(This is almost verbatim the talk I gave recently (Feb 23, 2012) at the Toronto Student Set Theory and Topology Seminar. I will be giving this talk again on April 5, 2012)
I have been working on a problem involving the Urysohn space recently, and I figured that I should fill people in with the basic facts and techniques involved in this space. I will give some useful facts, a key technique and 3 cool facts. First, the definition!
Definition: A metric space has the Urysohn property if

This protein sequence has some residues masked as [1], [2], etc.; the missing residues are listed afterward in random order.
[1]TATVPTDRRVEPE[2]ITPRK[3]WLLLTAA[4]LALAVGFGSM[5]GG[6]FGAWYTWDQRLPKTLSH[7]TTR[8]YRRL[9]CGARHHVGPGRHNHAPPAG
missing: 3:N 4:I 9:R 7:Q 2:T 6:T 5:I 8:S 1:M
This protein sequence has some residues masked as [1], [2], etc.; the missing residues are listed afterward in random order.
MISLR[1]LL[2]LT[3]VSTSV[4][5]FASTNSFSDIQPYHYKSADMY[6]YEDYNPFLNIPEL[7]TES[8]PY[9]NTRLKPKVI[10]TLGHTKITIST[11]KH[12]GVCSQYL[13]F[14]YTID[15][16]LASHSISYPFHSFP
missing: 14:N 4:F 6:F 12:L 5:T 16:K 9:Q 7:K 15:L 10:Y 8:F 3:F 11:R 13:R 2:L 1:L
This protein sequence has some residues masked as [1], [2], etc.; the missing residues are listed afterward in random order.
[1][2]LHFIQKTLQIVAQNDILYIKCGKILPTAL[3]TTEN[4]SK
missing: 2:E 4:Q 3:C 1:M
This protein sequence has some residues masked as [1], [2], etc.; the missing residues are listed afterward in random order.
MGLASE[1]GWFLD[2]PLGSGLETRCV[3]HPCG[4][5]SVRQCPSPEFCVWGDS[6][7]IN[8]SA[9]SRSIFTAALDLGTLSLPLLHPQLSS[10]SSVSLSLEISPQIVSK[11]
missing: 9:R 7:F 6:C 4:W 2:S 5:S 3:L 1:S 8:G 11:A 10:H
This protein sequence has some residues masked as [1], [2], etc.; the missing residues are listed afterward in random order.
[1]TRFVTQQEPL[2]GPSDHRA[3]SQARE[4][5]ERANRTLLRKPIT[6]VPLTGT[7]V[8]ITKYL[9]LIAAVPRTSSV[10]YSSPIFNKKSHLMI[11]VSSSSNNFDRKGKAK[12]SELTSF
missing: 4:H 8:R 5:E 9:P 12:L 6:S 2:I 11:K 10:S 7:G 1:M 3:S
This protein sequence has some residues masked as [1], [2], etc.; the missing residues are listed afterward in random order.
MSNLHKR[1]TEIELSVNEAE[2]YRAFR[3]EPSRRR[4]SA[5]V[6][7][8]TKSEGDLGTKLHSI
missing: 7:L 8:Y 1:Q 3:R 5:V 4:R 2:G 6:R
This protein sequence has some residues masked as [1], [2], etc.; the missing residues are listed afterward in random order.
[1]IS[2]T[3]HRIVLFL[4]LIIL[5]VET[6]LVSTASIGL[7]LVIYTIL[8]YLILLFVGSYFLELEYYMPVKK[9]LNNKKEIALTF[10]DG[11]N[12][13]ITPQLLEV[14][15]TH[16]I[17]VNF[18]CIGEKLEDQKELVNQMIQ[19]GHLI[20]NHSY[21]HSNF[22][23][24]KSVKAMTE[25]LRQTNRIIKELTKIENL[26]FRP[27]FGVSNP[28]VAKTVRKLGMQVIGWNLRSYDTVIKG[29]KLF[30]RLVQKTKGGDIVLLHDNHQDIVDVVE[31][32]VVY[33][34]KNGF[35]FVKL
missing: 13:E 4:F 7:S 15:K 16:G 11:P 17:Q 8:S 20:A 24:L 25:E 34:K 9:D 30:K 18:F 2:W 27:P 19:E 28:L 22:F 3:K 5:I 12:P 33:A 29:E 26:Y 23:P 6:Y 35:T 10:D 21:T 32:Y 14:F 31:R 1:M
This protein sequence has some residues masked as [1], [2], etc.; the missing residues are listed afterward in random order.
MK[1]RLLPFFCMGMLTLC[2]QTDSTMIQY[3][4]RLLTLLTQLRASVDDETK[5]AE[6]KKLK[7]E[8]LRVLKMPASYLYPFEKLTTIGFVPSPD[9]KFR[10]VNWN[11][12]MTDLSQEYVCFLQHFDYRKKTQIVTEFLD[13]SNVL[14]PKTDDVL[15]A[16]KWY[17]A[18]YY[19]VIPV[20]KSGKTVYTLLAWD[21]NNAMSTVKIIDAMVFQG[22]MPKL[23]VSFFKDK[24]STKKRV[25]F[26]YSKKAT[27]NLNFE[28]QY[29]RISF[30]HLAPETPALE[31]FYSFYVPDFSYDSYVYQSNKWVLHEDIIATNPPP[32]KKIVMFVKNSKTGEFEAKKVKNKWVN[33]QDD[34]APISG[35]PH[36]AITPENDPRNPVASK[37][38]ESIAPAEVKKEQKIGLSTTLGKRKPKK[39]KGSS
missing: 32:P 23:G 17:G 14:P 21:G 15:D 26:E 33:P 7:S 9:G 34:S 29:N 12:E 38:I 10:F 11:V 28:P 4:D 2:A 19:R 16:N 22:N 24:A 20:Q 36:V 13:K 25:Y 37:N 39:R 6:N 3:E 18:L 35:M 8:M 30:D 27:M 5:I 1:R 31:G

- is complete and separable
- contains every separable metric space as an isometric copy.
- is ultrahomogeneous in the sense that if are finite, isometric subspaces of then there is an automorphism of that takes to .
You might already know a space that satisfies the first two properties – The Hilbert cube or the continuous functions from to . However, these spaces are not ultrahomogeneous. Should a Urysohn space even exist? It does, but the construction isn’t particularly illuminating so I will skip it.